8 Steps to Having a Safe and Healthy Thanksgiving

GOODFELLOW AFB, Texas --     Thanksgiving brings memories of baking homemade pies and grandma's stuffing and overflowing tables of food. But did you know that improperly handled food causes more than 76 million food-borne illnesses every year? Pregnant women, young babies, older adults and those with weakened immune systems are at greatest risk.
    Food-borne illnesses can be prevented with simple precautions. Here are some helpful tips to stay healthy over the holiday:
    1. Nearly half of all food-borne illnesses can be prevented if you wash your hands frequently, especially after handling raw food and every time you start to prepare a different food.
    2. Don't thaw food on the kitchen counter; doing so will increase the chance for bacteria to grow. Thaw foods slowly two days prior, under cold running water, or in the microwave when defrosting raw meat. They should be placed on the BOTTOM shelf of the refrigerator to prevent dripping on other foods.
    3. Avoid cross-contamination by washing cutting boards and knives with hot water and soap after cutting raw meat and before using them to cut other foods.
    4. Don't eat cookie dough or let children lick the rubber scraper. Dough made with raw eggs may contain salmonella, a leading cause of food poisoning. There is no risk from baked cookies or cakes because the salmonella is easily destroyed by heat.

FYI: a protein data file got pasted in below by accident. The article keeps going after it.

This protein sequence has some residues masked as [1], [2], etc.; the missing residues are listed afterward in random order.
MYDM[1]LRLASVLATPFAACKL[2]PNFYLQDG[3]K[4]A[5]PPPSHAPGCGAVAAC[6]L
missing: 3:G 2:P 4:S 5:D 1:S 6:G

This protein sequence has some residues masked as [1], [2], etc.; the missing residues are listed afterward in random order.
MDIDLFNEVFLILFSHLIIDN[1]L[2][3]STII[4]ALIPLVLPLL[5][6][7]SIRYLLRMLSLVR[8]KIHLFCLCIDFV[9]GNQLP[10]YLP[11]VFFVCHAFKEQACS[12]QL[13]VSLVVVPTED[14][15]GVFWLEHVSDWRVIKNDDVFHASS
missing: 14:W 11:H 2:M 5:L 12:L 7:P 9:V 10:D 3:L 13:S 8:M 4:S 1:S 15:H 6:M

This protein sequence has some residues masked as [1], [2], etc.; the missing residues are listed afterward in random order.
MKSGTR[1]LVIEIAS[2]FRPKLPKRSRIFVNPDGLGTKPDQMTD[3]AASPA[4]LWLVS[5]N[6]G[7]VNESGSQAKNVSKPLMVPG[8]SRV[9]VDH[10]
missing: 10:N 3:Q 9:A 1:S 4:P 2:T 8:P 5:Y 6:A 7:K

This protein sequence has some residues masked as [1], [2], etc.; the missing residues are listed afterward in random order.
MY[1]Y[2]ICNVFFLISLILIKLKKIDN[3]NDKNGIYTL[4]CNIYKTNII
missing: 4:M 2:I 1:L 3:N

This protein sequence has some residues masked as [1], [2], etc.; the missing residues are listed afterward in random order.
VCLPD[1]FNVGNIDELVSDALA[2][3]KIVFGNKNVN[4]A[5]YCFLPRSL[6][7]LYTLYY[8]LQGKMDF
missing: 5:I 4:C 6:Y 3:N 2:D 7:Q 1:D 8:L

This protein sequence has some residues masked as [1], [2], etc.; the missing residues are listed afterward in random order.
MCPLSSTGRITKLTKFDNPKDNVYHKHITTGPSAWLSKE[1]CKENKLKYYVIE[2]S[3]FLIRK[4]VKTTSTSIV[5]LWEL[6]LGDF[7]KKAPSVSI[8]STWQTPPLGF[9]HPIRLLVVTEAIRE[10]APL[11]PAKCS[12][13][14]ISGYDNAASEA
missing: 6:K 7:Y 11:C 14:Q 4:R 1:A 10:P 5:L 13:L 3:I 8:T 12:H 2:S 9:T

5. If you drop it, dump it; food that lands on the floor should not be eaten.
    6. Keep cold foods cold (below 40 degrees) and hot foods hot (above 140 degrees)
    7. Eat the meal as soon as it is prepared. This will prevent any bacterial growth. Don't leave leftovers out on the counter or table after dinner. Cut the meat off the bone and put in shallow containers in the refrigerator.
    8. Reheat all leftovers to 165 Fahrenheit using a meat thermometer. Gravy should be brought to a full boil. All leftovers should be eaten or discarded within 3 to 4 days. Freeze food if longer storage is required.
    Eat safely and Happy Thanksgiving. If you have any questions or concerns, contact Public Health at 654-1491.